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Bio of Anna Vyrubova by Nick Nicholson
Anna Aleksandrovna Vyrubova (nee Taneyeva) was born on July 16, 1884, and died in Helsinki, Finland on July 20th, 1964. She was one of three children of Aleksandr Sergeievitch Taneyev, a composer, and his wife, born Nadezhda Illarionovna Tolstaya, (a cousin of author Lev Tolstoy and a direct descendant of Field-Marshal Prince Kutuzov). Anna Aleksandrovna grew up very close to the Court because of her parents’ cultural and aristocratic connections, and as a young woman, Taneyeva was made a “Frelina” or lady-in-waiting of the suite of the Empress. Quickly forming a friendship with Empress Aleksandra Feodorovna, Taneyeva increasingly became a part of the immediate family circle which surrounded Tsar Nicholas II. Noted by her friends as unpretentious and good-natured, and by her detractors as “not at all intelligent…and rather sly”, Taneyeva nevertheless became an intimate friend of the family.
Anna was married to naval officer Alexander Vasilievich Vyrubov. The marriage was deeply unhappy, and ended in divorce. This miserable situation drove Mme. Vyrubova deeper into the bosom of the Imperial family, making her privy to their secrets and a beneficiary of their rarely given personal trust. Her unprecedented access gave rise to many rumors. Though in her memoirs which follow, Vyrubova denied these allegations, she remains credited with introducing the Empress to the monk Rasputin, and vilified accordingly by Imperial Society.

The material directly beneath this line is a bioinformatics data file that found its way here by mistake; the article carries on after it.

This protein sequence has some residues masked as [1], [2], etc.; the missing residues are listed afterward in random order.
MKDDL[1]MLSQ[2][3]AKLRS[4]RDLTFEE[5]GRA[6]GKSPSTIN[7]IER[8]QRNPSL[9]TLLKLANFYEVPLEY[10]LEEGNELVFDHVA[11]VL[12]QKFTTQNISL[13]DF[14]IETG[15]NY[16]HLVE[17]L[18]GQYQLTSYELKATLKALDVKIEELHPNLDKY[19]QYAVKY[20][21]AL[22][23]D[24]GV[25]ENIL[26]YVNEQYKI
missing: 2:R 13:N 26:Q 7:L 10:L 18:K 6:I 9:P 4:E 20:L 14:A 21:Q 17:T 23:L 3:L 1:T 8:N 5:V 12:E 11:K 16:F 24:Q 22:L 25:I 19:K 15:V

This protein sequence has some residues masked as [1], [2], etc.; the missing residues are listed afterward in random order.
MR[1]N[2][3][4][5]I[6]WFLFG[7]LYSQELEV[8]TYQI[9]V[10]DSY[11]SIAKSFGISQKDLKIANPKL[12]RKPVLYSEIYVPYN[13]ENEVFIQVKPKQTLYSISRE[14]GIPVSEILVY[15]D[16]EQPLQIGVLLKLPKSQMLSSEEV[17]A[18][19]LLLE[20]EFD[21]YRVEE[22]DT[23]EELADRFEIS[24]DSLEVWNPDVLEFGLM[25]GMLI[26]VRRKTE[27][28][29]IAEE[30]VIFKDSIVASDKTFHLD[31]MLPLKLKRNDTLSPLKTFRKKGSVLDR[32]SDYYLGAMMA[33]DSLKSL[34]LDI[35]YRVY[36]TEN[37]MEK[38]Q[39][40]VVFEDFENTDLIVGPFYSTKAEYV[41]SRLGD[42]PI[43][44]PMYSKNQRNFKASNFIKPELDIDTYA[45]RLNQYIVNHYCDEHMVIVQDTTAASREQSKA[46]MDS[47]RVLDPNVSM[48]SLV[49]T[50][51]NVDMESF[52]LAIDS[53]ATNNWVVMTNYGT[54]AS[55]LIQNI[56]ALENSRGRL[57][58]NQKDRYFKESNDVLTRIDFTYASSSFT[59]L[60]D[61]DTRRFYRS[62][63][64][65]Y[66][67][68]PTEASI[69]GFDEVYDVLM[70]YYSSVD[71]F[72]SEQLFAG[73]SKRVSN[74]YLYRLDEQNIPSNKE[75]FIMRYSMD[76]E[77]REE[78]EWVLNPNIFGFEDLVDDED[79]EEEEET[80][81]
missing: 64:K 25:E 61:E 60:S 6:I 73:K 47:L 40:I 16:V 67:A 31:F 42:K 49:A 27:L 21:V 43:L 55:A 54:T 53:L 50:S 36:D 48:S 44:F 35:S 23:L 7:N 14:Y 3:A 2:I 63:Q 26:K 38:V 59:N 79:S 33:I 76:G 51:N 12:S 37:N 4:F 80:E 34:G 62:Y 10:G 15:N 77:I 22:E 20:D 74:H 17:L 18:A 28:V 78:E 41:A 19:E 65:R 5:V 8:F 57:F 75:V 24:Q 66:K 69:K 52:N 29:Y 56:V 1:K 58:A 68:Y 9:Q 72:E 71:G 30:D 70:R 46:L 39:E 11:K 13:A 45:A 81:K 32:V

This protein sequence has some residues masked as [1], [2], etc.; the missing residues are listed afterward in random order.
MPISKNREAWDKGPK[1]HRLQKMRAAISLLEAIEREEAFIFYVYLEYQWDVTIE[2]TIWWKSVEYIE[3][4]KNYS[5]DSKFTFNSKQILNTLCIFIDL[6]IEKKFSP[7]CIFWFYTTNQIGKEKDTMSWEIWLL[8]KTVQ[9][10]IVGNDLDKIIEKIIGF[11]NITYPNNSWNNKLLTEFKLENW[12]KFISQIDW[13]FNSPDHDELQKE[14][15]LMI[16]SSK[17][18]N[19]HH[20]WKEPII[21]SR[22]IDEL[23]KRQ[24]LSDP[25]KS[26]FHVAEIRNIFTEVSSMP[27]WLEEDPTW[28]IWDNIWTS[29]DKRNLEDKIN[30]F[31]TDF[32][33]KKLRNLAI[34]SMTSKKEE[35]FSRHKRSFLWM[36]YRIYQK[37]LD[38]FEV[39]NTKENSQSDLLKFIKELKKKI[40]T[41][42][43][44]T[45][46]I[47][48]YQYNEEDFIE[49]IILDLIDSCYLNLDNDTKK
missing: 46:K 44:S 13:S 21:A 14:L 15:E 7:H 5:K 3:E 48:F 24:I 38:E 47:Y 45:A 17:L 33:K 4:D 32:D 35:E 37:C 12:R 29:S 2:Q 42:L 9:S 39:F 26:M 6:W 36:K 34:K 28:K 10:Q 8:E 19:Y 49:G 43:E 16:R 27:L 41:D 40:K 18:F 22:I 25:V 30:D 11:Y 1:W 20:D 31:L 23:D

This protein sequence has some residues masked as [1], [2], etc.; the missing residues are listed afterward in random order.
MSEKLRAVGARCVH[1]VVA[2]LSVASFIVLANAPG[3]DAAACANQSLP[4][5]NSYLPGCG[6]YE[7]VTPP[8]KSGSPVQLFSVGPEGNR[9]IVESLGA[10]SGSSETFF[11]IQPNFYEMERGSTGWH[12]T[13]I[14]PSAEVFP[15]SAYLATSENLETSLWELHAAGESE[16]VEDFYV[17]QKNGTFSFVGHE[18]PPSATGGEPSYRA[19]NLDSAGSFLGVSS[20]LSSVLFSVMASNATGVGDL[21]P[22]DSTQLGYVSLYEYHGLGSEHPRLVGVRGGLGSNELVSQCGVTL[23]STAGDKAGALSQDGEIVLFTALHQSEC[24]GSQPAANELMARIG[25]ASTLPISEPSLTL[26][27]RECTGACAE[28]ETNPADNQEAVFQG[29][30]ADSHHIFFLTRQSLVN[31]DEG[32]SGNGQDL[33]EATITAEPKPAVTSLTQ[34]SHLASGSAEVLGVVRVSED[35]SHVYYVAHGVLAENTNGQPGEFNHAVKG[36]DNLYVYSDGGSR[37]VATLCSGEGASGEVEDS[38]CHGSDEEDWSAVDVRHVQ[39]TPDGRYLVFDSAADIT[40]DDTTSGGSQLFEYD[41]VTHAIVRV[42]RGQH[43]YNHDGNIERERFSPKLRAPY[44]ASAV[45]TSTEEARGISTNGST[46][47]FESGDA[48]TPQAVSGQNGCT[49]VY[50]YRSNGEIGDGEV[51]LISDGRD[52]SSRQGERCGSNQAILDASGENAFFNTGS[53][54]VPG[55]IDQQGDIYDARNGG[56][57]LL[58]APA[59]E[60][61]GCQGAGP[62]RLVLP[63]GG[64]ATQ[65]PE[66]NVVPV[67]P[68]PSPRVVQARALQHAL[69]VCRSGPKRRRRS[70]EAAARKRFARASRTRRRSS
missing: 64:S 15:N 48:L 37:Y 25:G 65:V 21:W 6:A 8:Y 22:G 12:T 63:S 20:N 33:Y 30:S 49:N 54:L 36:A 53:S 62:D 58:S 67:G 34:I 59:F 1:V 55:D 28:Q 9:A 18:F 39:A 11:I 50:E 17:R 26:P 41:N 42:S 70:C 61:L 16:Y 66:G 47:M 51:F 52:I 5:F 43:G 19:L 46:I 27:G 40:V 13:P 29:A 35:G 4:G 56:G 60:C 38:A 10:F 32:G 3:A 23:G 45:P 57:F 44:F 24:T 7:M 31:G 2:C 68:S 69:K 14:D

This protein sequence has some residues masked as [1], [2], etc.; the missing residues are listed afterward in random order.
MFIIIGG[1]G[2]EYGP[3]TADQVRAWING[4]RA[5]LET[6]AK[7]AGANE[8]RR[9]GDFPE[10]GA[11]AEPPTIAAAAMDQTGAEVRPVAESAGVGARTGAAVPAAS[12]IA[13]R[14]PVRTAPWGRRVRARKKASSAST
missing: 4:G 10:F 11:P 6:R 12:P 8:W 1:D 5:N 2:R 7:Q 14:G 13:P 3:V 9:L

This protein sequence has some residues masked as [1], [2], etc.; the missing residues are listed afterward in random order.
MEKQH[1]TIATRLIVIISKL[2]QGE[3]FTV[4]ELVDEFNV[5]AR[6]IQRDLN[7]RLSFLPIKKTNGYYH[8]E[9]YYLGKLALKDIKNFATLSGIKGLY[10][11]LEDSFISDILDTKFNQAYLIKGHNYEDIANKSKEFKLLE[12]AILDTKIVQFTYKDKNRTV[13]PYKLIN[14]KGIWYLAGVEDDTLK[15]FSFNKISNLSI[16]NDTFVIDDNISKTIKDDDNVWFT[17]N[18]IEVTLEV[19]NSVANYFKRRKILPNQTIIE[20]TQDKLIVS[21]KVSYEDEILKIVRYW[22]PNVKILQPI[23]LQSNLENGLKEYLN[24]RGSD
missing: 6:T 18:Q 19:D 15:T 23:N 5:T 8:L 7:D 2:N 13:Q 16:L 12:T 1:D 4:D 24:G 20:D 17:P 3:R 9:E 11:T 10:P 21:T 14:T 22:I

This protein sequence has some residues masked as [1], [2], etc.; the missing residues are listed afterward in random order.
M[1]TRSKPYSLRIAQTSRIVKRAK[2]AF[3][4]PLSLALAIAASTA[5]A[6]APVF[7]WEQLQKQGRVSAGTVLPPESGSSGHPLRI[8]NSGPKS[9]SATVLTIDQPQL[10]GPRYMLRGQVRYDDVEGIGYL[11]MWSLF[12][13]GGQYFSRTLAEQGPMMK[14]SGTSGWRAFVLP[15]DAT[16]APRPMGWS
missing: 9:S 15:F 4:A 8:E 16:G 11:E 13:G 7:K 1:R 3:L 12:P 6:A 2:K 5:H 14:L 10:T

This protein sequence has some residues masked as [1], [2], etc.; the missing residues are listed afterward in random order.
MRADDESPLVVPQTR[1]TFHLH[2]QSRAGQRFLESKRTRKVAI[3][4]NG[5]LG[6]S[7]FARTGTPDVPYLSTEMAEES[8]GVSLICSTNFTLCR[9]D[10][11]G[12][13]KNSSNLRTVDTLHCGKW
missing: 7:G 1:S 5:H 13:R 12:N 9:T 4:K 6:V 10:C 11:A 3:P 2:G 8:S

Vyrubova trained with the Imperial family and served as a nurse during the First World War. After the Revolution, she was arrested by the Bolsheviks and endured prison and trial, but was finally released, escaping to Finland in 1920. Taking vows as a nun, Vyrubova wrote her memoirs of life with the Imperial family. These memoirs are, like so many contemporary accounts, as obfuscatory as they are revealing. Vyrubova’s work, however, is still a seminal one, providing us with rare insight into her years in the service of the last Imperial Family, and into the characters and personalities of the family she knew better than anyone.
Tsar Nicholas II